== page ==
5 types of Russian tour guide for your vacation experience

Illustrations by Natalya Nosova
Most visitors to Russia usually find a guide - at museums, country estates or in city centers. We picked the most common guide types in order to prepare you what to expect if you’d like to learn more about local history from a local.

1. Museum worker

Favorite saying: Look how beautiful it is! Just marvelous!
Outfit: Something eclectic, like a wool sweater on top of a 1970s evening dress, even though it’s +25 degrees Celsius outside.

Russia is full of museums, as we wrote; in fact, there are about 1,000. Museum employees can work part-time as a guide, and after retirement they often work as freelance guides because retired people in Russia need to make extra money to pay the bills.

They are usually very good-natured people, but their knowledge is often limited to what they learned in the Soviet era of their youth, something which they try to compensate for by using delighted exclamations about how beautiful and old everything is. Also, if this kind of guide speaks English, you’ll be treated to a unique Soviet English, which is peculiar as it is awkward.

2. Historian girl

Favorite saying: I don’t know exactly, but I’ll look it up for you.
Outfit: Someone so inconspicuous that you can easily lose her in the urban crowd, unless she carries a bright umbrella.

For ‘historian girl’ diligence is the alpha and omega of her work. She prepares for days (mostly nights, because during the day she works and studies), and she knows five times more information than is necessary for the tour. She can be very shy and speak in a small voice, so get closer to hear her.

This kind of guide does her best to answer all your questions; but some complicated ones require more research, and she’ll email you in a day or two with a lengthy essay after you’ve already forgotten about it all.

3. Arrogant local

Favorite saying: You’re not from around here, are you?
Outfit: Multi-pocketed waistcoat, sandals with socks, a bullhorn to amplify his voice because he constantly smokes and has a weak throat.

This middle-aged man (or woman) knows a ton about his/her native town; most likely has a degree in history, and can go on and on about every building and monument.

These virtues, however, are often accompanied by an arrogant attitude. This kind of guide thinks that any question is stupid (“because it’s common knowledge!”), and only shows how ignorant you are. How DARE you not know everything about our history!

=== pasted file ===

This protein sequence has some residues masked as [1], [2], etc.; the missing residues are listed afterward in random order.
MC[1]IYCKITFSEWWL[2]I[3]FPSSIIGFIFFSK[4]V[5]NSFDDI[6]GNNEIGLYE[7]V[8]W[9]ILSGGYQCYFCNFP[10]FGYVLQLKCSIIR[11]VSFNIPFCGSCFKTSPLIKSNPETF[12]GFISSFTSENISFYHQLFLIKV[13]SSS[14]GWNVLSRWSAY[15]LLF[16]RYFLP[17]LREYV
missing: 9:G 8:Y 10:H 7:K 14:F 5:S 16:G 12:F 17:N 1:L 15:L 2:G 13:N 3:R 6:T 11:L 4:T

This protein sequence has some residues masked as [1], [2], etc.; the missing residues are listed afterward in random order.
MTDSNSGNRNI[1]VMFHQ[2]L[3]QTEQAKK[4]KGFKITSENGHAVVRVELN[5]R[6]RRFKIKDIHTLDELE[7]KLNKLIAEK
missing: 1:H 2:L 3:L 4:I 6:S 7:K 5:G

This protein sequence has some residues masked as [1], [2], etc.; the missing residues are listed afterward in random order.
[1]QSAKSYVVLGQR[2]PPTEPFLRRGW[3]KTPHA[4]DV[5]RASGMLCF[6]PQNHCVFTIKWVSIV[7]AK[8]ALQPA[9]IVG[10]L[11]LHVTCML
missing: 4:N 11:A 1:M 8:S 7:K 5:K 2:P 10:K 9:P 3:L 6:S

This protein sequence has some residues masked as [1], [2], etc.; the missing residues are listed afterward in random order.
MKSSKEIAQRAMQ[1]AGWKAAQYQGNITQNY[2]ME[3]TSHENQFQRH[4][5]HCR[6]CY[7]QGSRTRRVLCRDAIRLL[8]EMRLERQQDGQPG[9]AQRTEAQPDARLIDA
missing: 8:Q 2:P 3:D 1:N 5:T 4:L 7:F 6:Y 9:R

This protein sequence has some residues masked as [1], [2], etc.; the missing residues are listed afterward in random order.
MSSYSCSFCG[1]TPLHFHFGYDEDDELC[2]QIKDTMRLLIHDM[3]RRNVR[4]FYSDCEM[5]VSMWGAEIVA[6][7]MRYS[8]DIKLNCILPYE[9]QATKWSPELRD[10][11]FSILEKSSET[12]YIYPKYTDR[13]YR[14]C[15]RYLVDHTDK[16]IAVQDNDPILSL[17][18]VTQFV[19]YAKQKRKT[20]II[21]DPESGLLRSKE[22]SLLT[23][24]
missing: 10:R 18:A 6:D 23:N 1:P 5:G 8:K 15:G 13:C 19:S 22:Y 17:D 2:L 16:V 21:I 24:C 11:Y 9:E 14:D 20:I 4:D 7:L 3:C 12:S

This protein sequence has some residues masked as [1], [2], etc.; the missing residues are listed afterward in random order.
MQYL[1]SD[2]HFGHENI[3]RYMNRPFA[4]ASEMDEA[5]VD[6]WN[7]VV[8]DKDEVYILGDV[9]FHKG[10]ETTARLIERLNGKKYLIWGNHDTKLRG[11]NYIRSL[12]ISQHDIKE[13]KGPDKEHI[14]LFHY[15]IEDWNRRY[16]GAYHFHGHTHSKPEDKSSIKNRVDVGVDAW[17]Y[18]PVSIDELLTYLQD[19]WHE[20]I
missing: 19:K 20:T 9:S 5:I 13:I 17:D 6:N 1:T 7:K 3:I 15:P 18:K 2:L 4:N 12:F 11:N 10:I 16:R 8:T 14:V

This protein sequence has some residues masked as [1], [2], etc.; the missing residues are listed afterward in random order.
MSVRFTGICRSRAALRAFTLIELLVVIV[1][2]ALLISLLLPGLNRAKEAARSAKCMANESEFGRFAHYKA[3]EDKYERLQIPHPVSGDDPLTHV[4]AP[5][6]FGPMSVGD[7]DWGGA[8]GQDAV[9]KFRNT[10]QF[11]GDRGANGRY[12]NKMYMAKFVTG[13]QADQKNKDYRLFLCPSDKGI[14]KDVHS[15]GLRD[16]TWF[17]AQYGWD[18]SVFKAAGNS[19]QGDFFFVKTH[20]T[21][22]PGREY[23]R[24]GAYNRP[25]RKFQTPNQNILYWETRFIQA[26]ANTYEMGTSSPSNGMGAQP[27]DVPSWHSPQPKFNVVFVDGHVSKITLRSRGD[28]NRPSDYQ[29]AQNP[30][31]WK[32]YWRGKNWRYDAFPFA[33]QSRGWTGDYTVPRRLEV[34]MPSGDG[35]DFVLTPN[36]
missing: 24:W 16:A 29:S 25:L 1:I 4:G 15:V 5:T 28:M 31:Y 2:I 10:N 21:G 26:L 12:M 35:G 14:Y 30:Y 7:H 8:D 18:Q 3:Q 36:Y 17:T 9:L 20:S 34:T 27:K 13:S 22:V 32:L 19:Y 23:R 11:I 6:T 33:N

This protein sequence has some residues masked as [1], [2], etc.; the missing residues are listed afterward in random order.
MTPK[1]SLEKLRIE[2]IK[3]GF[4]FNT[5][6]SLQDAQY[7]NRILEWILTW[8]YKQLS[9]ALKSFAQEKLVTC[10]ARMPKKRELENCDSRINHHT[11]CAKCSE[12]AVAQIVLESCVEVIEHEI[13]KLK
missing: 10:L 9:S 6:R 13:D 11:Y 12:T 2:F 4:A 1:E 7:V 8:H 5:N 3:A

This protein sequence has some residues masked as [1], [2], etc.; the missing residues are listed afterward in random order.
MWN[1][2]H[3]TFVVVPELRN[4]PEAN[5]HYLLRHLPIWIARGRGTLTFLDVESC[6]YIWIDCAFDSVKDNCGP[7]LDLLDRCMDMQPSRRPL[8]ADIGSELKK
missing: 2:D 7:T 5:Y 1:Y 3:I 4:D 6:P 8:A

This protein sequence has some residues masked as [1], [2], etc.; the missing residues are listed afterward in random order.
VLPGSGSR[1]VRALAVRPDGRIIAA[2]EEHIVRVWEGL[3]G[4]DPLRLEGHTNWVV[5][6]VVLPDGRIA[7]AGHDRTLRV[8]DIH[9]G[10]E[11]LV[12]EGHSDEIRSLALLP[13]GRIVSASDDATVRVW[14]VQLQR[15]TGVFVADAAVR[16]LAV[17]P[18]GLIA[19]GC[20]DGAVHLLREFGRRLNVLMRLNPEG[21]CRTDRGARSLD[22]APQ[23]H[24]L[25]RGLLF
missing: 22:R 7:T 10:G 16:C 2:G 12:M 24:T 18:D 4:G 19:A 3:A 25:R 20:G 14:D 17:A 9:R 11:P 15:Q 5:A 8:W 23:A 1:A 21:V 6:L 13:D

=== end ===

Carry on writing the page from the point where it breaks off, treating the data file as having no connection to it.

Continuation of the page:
In terms of information this is the best kind of guide, but if you happen to touch his/her favorite subject, get ready to listen about it for hours.

4. Full package

Favorite saying: “To cut a long story short...” (30-minute explanation follows)
Outfit: Something contemporary, latest brand clothes; posh sunglasses and wristwatch, thoroughly trimmed beard.

Thanks to the recent tourist boom in Russia, especially in Moscow, many nice-looking young intellectuals are trying their hand at guided tours. There are already some local ‘stars’ in the business.

They prepare for their work thoroughly and attentively; their tours are short and informal, and they can get you into just about every closed or privately-owned historical building. Their English is impeccable… the only drawback is the high cost of such tours.

5. Drunkard historian

Favorite saying: It slips my mind, but here’s another story...
Outfit: Something totally chaotic, but with a subtle touch of style - a purple silk scarf over a t-shirt from the 1960s.

For this guide the tour is already a reward. He’s long been out of regular work because of his bad habits and lack of punctuality, but the chance to share his historical knowledge is always a pleasure for him. He’s been on nearly every street in town, drank on every corner, and a good part of his tour is about his raving youth in Soviet times.

As for historical facts, they’re coming out of his head in total chaos - he knows a lot, but unsystematically, and unique facts are intertwined with gossip and city legends. This might be an eclectic tour, but certainly a gripping one! Just don’t start drinking with this guide, because he will leave you under the table.

If using any of Russia Beyond's content, partly or in full, always provide an active hyperlink to the original material.

More exciting stories and videos on Russia Beyond's Facebook page
Read more

This website uses cookies. Click here to find out more.

Accept cookies